Paris by boat, Reims by night

Trip Start Apr 02, 2008
Trip End Ongoing

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Saturday, April 11, 2009

We woke up the following morning to check out of our swish hotel (boo) and took the metro back in to the centre of town, this time to check out the Notre Dame. We exited Cite station and stopped for a little coffee to wake us up, before mistaking not one but two gargoyle-adorned, Gothic-esque structures for Our Lady herself (clearly not enough coffee). After crossong the Seine twice in our quest, we finally stumbled on the (enormous) cathedral.

The spectacular Notre Dame is so quintessentially Gothic that its thinning walls, popularized during the Gothic period, induced the first use of buttress supports to keep its walls from collapsing. Knowing this, it's hard to imagine how the cathedral was originally meant to look, as the supports only add to its grandeur. The cathedral's façade is wonderfully intricate, sculpted with Biblical stories and depictions of Christianity's icons. We admired all sides, particularly the famed Black Tower, framed by the Spring's pink and white blossom, but found the queues to enter or climb the towers unbearably long.

After basking in the sun in the cathedral's gardens, it dawned on us to take a tourist boat down the Seine, an activity I have done before and would thoroughly recommend. The boat passes by such sights as the Louvre, the Musee d'Orsay, the Montparnasse and, of course, the Tour Eiffel. It was a relaxing way to see some of the most beautiful sights of Paris, least of all its fantastic gold-plated or aging-iron bridges. The boat's tour guide speaks in French, English, Spanish and Italian, conversing fluently in any one to answers passengers' questions. The trip is well worth the 12 euros to sample the history of the city and its idiosyncratic stories that guide books ordinarily omit.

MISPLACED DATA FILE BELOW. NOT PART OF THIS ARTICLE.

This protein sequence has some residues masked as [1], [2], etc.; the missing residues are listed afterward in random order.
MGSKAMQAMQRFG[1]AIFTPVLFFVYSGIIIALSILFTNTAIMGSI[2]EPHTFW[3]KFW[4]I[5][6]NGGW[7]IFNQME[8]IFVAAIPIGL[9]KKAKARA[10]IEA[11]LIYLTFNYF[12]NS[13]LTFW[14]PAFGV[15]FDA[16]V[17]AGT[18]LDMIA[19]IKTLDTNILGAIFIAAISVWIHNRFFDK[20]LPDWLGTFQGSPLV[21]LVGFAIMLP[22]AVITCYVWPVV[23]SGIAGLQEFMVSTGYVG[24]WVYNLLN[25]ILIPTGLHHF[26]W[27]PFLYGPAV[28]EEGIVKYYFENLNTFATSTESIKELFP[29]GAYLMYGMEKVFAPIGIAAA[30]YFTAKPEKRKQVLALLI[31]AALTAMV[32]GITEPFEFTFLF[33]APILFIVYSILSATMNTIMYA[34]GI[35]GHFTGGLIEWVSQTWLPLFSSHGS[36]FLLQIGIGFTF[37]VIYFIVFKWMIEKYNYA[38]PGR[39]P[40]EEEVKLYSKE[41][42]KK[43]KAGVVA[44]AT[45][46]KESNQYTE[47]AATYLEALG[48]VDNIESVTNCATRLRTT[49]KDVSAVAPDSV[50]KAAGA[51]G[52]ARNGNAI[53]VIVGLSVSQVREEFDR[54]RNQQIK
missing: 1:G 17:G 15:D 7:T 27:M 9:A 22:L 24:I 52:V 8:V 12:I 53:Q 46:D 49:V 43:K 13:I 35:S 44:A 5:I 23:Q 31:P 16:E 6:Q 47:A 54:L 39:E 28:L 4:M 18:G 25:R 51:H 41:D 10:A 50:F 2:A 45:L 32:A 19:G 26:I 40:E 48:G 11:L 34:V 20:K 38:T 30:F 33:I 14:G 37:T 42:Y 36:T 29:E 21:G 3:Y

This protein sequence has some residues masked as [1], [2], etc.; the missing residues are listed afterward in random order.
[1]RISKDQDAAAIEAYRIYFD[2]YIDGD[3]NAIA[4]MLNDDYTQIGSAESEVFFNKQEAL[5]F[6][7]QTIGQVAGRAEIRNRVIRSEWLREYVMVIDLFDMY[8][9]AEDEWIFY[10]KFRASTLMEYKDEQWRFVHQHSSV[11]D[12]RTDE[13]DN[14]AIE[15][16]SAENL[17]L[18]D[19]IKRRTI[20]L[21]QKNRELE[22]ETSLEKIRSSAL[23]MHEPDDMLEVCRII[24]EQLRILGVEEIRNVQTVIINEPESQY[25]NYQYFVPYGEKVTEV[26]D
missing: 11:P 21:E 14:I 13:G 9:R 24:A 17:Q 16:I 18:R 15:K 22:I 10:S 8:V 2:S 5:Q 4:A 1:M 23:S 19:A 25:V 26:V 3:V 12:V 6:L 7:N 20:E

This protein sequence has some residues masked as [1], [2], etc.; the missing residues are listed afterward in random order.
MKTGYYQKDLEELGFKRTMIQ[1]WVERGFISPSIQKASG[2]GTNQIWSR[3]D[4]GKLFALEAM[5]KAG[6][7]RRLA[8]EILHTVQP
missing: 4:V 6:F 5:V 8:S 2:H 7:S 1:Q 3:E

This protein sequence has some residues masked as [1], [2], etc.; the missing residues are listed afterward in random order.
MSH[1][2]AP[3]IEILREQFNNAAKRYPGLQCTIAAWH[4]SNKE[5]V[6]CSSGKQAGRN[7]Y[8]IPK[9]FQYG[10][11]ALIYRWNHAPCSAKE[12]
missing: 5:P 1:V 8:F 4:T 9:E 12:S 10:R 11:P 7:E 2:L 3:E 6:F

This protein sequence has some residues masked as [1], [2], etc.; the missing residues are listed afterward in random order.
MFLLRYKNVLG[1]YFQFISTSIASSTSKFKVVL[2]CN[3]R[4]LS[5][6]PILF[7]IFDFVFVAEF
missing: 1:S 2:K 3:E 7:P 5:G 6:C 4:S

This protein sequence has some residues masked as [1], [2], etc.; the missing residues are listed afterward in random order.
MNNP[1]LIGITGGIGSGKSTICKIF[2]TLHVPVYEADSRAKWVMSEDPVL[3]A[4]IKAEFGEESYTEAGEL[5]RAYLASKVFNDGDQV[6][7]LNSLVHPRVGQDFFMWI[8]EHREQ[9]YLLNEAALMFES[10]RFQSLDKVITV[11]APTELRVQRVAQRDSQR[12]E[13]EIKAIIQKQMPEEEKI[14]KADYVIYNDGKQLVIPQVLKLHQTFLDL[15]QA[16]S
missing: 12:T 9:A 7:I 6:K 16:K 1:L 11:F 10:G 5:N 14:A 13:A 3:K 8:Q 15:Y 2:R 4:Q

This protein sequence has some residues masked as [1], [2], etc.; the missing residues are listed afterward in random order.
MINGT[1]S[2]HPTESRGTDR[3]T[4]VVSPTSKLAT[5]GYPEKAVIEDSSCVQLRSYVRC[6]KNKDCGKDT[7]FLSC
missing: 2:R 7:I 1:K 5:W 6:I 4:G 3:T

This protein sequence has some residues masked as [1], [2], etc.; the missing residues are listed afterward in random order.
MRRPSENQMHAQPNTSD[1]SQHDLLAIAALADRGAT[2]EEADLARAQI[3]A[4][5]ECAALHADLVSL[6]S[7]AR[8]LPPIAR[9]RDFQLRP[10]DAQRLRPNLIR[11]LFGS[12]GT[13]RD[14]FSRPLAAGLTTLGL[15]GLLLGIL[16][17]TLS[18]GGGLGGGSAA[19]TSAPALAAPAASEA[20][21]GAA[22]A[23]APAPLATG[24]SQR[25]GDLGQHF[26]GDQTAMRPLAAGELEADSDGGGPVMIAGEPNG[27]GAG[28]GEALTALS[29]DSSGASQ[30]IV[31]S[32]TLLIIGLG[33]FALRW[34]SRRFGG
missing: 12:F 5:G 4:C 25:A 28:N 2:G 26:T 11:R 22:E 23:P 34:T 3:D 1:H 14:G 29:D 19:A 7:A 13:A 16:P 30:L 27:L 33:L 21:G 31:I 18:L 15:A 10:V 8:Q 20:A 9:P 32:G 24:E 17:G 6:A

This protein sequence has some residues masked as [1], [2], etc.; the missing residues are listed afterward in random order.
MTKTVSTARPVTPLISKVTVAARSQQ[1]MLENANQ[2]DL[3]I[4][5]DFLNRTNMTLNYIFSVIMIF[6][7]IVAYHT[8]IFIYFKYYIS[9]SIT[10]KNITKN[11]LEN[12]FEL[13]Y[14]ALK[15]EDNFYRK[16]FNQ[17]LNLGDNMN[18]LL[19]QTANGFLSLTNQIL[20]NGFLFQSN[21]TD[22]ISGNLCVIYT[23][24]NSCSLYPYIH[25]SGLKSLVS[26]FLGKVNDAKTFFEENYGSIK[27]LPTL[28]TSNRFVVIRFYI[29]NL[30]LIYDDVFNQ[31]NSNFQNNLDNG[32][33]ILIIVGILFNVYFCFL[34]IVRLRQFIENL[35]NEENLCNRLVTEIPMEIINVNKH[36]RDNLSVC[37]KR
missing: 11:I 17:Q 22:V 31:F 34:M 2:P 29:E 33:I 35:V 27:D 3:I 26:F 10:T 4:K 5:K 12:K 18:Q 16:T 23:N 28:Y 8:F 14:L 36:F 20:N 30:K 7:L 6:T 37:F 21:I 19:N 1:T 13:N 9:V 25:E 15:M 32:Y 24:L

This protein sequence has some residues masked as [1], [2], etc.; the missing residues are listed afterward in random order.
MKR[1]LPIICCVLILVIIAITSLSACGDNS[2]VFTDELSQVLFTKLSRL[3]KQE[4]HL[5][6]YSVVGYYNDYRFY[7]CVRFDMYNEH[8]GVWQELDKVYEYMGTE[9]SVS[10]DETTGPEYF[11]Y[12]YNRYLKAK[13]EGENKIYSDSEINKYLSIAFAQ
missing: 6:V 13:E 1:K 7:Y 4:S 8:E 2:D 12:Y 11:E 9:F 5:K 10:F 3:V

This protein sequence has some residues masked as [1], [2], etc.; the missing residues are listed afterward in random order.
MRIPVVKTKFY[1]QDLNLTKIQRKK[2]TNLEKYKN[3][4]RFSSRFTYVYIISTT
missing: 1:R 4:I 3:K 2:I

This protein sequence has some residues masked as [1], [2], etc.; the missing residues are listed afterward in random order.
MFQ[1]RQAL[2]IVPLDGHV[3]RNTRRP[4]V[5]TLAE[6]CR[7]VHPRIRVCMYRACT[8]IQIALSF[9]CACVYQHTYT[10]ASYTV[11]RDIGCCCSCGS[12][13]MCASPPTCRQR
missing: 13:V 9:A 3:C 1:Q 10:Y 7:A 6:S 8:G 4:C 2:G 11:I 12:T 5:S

We dismounted the boat and sadly had to return to the hotel to drive away from Paris and east to Reims, the champagne region's primary city (what better way to spend Easter than sampling the region's finest?). Unfortunately, the city was entirely submerged by road works whilst we were there, but is undoubtedly typically French and home to (another) stunning cathedral. We checked into the Hotel Ibis (basic, cheap, very clean), and refreshed ourselves with a bottle of fine red wine and nibbles, before having a wander of Reim's pedestrianised main street.

We went to Le Grand Café for dinner, which had been recommended by our hotel's friendly staff. Le Grand Café is more than just 'a big café', and is a must for its atmosphere, food and service - our waiter was so friendly and attentive that we actually returned the following night (hardly exploratory, but if it ain't broke....)! We ordered snails to start to fulfil a curiosity for Ed - with very positive results :) and then gorged ourselves on moules, all five of us choosing variations on the classic dish. Ed was so keen on moules that he finished everyone's leftovers, miraculously eating about two kilos in total (we commented later it was probably more miraculous he kept them down :$). Desserts were indulgent chocolatey goo to die for (hey, it is Easter). We left the restaurant full, merry and feeling popular with the French - for once!

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